First song: Walls of the Cave. And we're off. I'm not going to go into a deep musical revue here. I'll leave that to others who are more qualified. But I have tons of highlights, and I'll try to put down what I remember and what I felt. From the beginning, there was definitely a weird vibe. I couldn't put my finger on it. The band was pretty sloppy, moreso than usual I thought. I'm sure they were incredibly nervous and anxious. First of all, the rain and mud catastrophe, and having to make the crushing decision to turn away fans. And now here they are playing their last 6 sets. You could tell that they were doing all they could to hold on. And I felt for them. I am sure the burdens of their position were weighing like concrete. How can they let this many people down?

They make it through OK versions of Runaway Jim, Jibboo, and proceed into YEM. We get to see the tramps for the last time, and, after that, Trey brings down the tramps down to the security pit, upon which they are handed back into the audience, slowly decomposing into the crowd. I eventually saw one way behind me, touched by many hands in this symbolic gesture of YEM for the *last time*. Then they do a few ditties - Trey is trying with great effort to keep the energy high. Sample, Axilla, Poor Heart, then into the meatier Antelope. Tom Marshall is brought out after the main jam to personally utter his improvised lyrics "marco esquandolas....". Lots of great tidbits here and there. It seems like Trey feels the need to explain things because he may not have a chance to do so ever again. (Maybe he forgot that he can still give interviews or write something himself;). A loose Fire Hendrix cover and we're out of Set 1.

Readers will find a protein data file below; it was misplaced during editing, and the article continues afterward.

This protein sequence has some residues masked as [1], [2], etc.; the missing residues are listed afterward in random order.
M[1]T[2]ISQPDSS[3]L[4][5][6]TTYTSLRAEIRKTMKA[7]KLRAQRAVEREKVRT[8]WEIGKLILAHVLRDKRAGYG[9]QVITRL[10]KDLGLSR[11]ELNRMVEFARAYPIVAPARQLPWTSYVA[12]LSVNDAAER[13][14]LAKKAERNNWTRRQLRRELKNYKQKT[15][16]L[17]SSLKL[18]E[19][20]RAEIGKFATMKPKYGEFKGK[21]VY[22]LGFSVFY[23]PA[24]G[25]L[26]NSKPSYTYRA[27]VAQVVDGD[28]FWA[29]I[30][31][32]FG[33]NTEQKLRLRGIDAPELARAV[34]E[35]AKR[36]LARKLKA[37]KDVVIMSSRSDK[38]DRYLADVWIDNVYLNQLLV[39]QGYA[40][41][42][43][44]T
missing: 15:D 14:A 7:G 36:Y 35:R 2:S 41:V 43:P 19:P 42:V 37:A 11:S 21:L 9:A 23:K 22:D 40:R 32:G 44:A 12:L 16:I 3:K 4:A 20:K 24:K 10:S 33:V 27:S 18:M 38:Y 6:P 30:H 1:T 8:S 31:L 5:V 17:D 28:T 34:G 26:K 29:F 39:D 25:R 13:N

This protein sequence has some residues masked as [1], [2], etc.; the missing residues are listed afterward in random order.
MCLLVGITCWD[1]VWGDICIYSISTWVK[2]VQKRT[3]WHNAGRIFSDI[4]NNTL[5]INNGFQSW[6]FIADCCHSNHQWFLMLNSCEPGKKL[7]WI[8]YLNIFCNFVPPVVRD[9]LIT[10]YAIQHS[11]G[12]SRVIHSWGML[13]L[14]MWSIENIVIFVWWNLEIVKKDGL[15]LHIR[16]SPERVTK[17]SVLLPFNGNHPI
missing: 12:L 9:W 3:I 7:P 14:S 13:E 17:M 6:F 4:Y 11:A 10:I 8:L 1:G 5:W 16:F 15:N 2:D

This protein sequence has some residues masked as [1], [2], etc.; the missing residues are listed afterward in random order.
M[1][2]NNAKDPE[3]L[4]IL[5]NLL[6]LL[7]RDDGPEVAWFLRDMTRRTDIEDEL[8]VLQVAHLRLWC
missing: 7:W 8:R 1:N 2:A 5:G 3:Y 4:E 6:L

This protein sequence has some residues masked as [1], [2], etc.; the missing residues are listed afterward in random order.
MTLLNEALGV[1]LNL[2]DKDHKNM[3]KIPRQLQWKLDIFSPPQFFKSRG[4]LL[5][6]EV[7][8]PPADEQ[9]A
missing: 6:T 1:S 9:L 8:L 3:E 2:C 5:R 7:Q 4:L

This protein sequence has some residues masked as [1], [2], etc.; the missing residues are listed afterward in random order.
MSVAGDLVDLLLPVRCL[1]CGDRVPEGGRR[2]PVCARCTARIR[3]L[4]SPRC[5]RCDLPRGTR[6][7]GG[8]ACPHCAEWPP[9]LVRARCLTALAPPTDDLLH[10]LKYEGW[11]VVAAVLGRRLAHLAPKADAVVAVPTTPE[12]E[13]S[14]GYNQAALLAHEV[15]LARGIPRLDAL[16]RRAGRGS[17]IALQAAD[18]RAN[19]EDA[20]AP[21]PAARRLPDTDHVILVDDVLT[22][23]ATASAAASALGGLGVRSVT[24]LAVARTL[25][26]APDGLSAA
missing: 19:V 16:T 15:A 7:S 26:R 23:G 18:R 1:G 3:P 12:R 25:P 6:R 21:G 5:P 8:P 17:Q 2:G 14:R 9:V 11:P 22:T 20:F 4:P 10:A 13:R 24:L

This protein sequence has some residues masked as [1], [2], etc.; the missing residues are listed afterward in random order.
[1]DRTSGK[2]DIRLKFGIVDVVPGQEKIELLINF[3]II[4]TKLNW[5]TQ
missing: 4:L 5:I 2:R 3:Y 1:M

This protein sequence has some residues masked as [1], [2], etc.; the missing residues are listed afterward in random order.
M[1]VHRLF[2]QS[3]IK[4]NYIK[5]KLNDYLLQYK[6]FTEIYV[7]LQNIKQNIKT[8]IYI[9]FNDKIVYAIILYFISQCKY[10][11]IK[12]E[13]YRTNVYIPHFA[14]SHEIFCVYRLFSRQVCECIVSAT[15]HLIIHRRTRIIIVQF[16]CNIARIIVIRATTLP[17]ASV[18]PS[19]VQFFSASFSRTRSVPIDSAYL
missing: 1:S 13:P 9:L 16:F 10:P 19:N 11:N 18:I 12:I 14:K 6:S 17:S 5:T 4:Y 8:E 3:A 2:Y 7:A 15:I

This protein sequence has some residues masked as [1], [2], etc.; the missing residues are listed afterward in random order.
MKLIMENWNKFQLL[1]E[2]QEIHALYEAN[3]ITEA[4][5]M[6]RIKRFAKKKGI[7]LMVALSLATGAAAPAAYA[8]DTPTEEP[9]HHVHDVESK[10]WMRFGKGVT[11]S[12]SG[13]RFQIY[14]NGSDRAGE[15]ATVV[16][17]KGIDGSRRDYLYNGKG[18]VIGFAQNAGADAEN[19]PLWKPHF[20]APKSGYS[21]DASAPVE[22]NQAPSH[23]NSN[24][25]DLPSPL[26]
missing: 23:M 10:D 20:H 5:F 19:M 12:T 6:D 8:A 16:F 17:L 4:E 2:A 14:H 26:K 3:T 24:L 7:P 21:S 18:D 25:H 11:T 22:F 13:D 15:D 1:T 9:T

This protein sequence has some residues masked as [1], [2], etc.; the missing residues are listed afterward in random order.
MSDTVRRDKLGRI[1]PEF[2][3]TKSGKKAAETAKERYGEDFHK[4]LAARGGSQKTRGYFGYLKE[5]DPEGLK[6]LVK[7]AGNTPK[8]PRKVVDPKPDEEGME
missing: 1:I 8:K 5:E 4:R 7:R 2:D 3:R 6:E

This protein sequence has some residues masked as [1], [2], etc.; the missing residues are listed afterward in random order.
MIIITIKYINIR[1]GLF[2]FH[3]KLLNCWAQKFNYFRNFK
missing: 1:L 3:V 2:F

A beautiful sunset precedes Set 2. I move back to a less muddy spot to dance. One noticeable thing about the music is that there are spectacular sections in between the slop. I particularly love the space jams and feedback/loop solos. And when Kurdoa's visual machine is in synchronous action, let me just say, the alien ship has landed!! Take me to your world, baby! Fun set. Mike gets a bass solo in Ya Mar, which the audience does an amazingly *on* clapping participation to. Trey explains David Bowie a little before launching into it. Set ends with Character Zero.